Given the last number of years, it’s fair to say sustainability has become embedded into the cultural zeitgeist, finally. It’s practice though is still shrouded in mystery as advocates face constant pressure from the ever powerful fast-fashion industry, bulldozing ads at you quicker than the next ecological disaster has time to make you think. This Earth Day, we catch up with Attention Attire, a sustainable outwear brand made here in Ireland, created as a response to Irish festival campsite waste.
Circular fashion has seen a comeback in recent years, charity clothes shopping is the norm and shopping second-hand on apps like Depop are almost fashionable. Upcycling and swap shops are becoming more frequent within our social circles too. Things are changing at pace, but is it quick enough?
Recent news of our quickly accelerating climate crisis after an eventful COP26 seemed to quickly become diluted. As we continue to face uncertainty in the face of our environment we can hopefully take solace by taking control of what we can, and that of course is, what we buy, and how we choose to live.
Megan Best has worked in festivals for more than 15 years, bringing her business and logistical experience built up first hand by seeing the waste accumulate year on year. “I couldn’t stand looking at the waste that was left over. With everything going on in the world, it felt so wrong. We got a bunch of mates together after Electric Picnic one year and filled two vans which we brought over to the refugee camp in Calais.”
Debroah Tormey brings her creative knowhow to the partnership, having studied fashion in NCAD. “I really wanted to peel away from the fast fashion industry as it’s really negative and toxic. Similar to Megan, I was in shock leaving festivals like Oxegen seeing the amount of waste so I ended up salvaging bags of stuff and making my own bits. Megan approached me shortly after and we decided there’s definitely something here, so we set up the business.”
The creative partnership is built on years of experience and passion for change. Megan’s experience in the back-end of festivals has given her the chance to see the issues first hand: “Implementing a workable plan from the outset is key. Overall there’s a design issue, previously they (festival sites) have been designed to accommodate people in a basic way, but changing the format, getting festival goers to be proud of their area can help. A festival called Roskilde in Denmark has done it well by breaking up the campsite to various neighbourhoods, giving each area accountability. One of the real battles is the cost of tents, it’s just so low that it makes them seem disposable. Some are sold as single use tents, which doesn’t help.”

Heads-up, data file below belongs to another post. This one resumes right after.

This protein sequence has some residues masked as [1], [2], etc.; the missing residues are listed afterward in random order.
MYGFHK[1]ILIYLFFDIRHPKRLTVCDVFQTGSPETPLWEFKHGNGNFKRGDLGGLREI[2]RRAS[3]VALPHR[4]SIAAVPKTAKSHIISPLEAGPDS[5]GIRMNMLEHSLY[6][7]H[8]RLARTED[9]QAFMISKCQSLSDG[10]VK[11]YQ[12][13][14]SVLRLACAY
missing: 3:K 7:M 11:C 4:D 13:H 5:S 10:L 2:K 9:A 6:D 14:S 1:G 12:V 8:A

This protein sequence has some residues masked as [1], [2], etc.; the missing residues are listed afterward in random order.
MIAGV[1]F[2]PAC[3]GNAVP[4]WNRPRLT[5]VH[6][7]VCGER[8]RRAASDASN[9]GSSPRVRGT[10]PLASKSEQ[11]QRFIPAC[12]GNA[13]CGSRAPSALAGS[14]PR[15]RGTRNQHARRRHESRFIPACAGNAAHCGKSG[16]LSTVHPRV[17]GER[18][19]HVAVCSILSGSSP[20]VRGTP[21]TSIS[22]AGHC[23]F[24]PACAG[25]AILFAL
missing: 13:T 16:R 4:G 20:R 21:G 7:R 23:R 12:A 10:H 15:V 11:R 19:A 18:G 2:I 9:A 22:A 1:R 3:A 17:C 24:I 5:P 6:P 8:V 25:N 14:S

Each garment sold at Attention Attire is created from a unique design using salvaged material. Not only are you buying something sustainable and bespoke, it’s fun to wear! Debbs speaks about her inspiration: “Something that has numerous ways of wearing it, that’s fun but functional, is style to me. Streetwear that’s futuristic and ravey. While we were creating our first line, I learned about the first mother in space, Anna Lee Fisher, so we named our line after empowering females which nods to what part of our mission is.”
Their mantra of #wastetowear rings true, no textile can be considered wasteful in their eyes. The relationship we have towards textiles is what needs to change. Megan explains what this can look like: “We had one customer who had a tent that went to every festival with her, she called it the Techno Spaceship tent [haha] and when it was coming to the end of it’s life as a tent, she brought the material to us and we made it into a dress! She absolutely loved it as she’d built up an attachment having had so much experience with it. Don’t throw out your textiles!”
From a bigger picture perspective, what can your average household do? Debbs chats through some exciting plans ahead: We’ve always been about encouraging people to think sustainably and we’re seeing a paradigm shift happening. We hope to see a big change in how people use textiles. We’re currently part of Community Reuse Network Ireland which is funded by the EPAA, it’s a working group looking at how to recycle household textiles. We’re researching the benefits of a separate textile bin which would mean a new recycling stream for textiles in Ireland. It’s all in the early stages but watch this space!
Check out Attention Attire’s line of clothing here. Support their cause by following them here and don’t forget you can donate your textiles. Think about your contribution towards sustainability when shopping and attending festivals this year and every year.